September featured quite a few marquee college football matchups for teams that are open to playing good teams early in the season. On September 1, Auburn played Washington in Atlanta at Mercedes-Benz stadium, a neutral site game in which Auburn still had a home field advantage. Auburn utilized this advantage and secured a 21-16 win. Shortly after the game in Atlanta concluded, old rivals Michigan and Notre Dame were set to square off in South Bend for the first time since 2014, the end of the Brady Hoke era. The Fighting Irish were up 21-0 in the blink of an eye after another typical Michigan big game on the road start. At the time this game was played, Michigan had not beaten a ranked team on the road since Notre Dame in 2006. That streak would continue after this game as Notre Dame secured a 24-17 victory with a suffocating defensive effort. After week one there were still quite a few notable games in September. Clemson played at Texas A&M in Jimbo Fisher’s opening season with the Aggies, but the Clemson Tigers survived the scare 28-26. Another early season surprise was Michigan State’s trip into the desert to play Herm Edwards and his Arizona State Sun Devils. The Spartans returning 19 starters had high expectations for this season but were stunned early by the Sun Devils 16-13, after a perfectly coached final stretch of the game by Herm Edwards.On the final weekend of September, James Franklin executed his signature move perfectly, mismanaging a big game his team is in a position to win. This time against Ohio State, after calling a draw play out of the shotgun formation on 4th and 5 on the final drive of the game.

   With October comes rivalry week, and the agenda pushing and mental gymnastics that come with it. When the big day came on October 20, both teams were on different trajectories despite the Spartans victory in Happy Valley the week before, as Michigan came into the game 7-1 and Michigan State 4-3. Before the game, there was a dispute between Michigan players warming up on the field and Michigan State players doing their traditional pregame march across the field. The Michigan players refused to get out of the way resulting in a small scuffle in which players were clotheslined and had headphones ripped off, ending in Wolverine standout Devin Bush defacing the Spartan logo with his cleats. Spartan fans hoped this would revive the chip on the shoulder, us against the world mentality that Mark Dantonio has built a program out of; however that is not how the game went. Michigan’s defense held the Spartans to 94 total yards of offense but still struggled to break the game open on the other side of the ball. The Wolverines ended up taking Paul Bunyan back to Ann Arbor with a 21-7 victory and a Chase Winovich “little brother” comment on national television. Prior to the in-state rivalry game, those in the Grand Ledge area have invested themselves in so heavily, Oklahoma and Texas squared off in the Red River rivalry game in Norman. Texas won this game 48-45 sparking the debate about if the Longhorns really were “back.”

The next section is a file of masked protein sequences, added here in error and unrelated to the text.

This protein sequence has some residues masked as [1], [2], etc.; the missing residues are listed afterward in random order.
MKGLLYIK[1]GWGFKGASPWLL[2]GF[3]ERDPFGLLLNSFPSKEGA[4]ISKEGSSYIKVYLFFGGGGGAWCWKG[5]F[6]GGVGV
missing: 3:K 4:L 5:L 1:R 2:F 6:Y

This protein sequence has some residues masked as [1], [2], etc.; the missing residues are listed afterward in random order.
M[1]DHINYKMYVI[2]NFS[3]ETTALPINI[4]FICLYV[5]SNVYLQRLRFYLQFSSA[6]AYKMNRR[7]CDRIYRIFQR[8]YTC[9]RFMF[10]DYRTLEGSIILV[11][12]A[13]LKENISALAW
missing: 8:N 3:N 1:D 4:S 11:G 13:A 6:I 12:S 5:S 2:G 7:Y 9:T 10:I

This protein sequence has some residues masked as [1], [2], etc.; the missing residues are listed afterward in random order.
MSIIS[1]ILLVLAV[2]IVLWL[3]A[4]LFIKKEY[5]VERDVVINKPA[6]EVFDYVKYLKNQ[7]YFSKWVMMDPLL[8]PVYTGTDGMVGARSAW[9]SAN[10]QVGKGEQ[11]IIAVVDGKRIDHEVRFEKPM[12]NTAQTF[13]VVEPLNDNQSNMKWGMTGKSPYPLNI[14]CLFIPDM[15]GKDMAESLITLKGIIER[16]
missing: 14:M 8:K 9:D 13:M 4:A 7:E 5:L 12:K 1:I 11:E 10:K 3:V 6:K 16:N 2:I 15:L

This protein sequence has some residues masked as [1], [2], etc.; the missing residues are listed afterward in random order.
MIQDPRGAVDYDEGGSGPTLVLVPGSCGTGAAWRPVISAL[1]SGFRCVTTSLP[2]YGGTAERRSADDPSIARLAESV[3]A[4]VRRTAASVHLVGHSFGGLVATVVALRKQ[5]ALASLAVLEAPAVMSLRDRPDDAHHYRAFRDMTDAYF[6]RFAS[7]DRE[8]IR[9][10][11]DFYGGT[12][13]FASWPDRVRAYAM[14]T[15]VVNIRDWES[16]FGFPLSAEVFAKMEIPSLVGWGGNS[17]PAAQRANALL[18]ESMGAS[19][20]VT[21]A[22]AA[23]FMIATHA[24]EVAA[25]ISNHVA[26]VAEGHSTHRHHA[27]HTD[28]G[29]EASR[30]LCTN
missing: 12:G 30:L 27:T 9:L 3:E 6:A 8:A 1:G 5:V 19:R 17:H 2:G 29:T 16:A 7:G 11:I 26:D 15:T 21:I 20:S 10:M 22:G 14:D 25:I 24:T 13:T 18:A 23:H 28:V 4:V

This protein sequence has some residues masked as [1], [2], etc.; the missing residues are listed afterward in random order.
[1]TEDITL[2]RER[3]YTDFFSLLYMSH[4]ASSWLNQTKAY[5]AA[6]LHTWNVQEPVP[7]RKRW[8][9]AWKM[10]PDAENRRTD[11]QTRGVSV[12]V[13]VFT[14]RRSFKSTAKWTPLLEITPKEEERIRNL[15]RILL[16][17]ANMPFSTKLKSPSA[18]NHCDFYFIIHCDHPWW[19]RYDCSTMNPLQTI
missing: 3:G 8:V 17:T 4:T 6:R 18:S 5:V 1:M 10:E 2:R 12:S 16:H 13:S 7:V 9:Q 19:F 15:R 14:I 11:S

November began with Alabama demolishing LSU in Death Valley and Michigan avenging the 2017 disaster in Happy Valley with a 42-7 win at the Big House. Michigan State hoped to turn their season around in a home game against an Ohio State team that seemed to have weaknesses. The Spartan defense tried to do so.  However, Brian Lewerke, his 39% completion rate, along with Dave Warner, had other plans. Ohio State took home a 26-6 win, with a defensive touchdown and a safety. The Saturday after Thanksgiving, a dreaded day for almost all Wolverine fans, came with a different attitude. This was the year it was supposed to be different, just like many other years, and as many feared, it was not. Six touchdowns for Dwayne Haskins later, the Buckeyes embarrassed Michigan and their “revenge tour” 62-39 in Urban Meyer’s alleged final game at Ohio Stadium. College basketball also tipped off in November, most notably No. 6 Michigan State vs. No. 7 Kansas at Bankers Life Fieldhouse in Indianapolis. Kansas won the game 92-87 after a poor first half from the Spartans. Michigan avenged the National Championship loss with a 73-46 win, and also beat North Carolina in a similar fashion just 2 weeks after. Super team Duke also suffered their first defeat at the hands of Gonzaga.

   The college football postseason is almost entirely a December affair for most programs. Relevant bowl season began on December 28, with No. 13 Washington State and No. 24  Iowa State in the Alamo Ball in San Antonio. Fan favorite quarterback Gardner Minshew and the Cougars won in a close game 28-26. On the same night, No. 20 Syracuse defeated West Virginia, without Will Grier, 34-18. The next day Michigan came to Atlanta for the Chick-Fil-A Peach Bowl to play Florida for the third time in the Harbaugh era. Michigan brought the same losing energy from Columbus and lost another game in a blowout 41-15. Later in the day, Clemson obliterated Notre Dame 30-3 in the opening playoff game, the Cotton Bowl in Arlington. The second playoff game was a much more competitive game. Alabama defeated Oklahoma 45-34 to advance to back to back National Championships. In the NFL, the Lions failed to tank for a draft pick properly when they beat the Packers soundly 31-0. Back in college football, Michigan State took on Justin Herbert and the Oregon Ducks in the Redbox Bowl on New Years Eve. In the undisputed ugliest bowl game of the season, Oregon came out victorious 7-6 after Brian Lewerke and his coordinator Dave Warner failed to score a touchdown with a month to prepare. This left both major in-state programs with sour endings to the football season but basketball teams on a roll to end 2018.

   2018 had quite a few memorable events in the sports world and although many established dynasties kept winning, many teams enter 2019 closer to their own dynasty, memories, and big moments.

 

About the Writer
Noah Housler, News Editor

Contact Me: [email protected]

Noah Housler is a Senior at Grand Ledge high school. This is his 2nd year on the Comets Tale staff. Noah is the news...

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2018 Sports Year in Review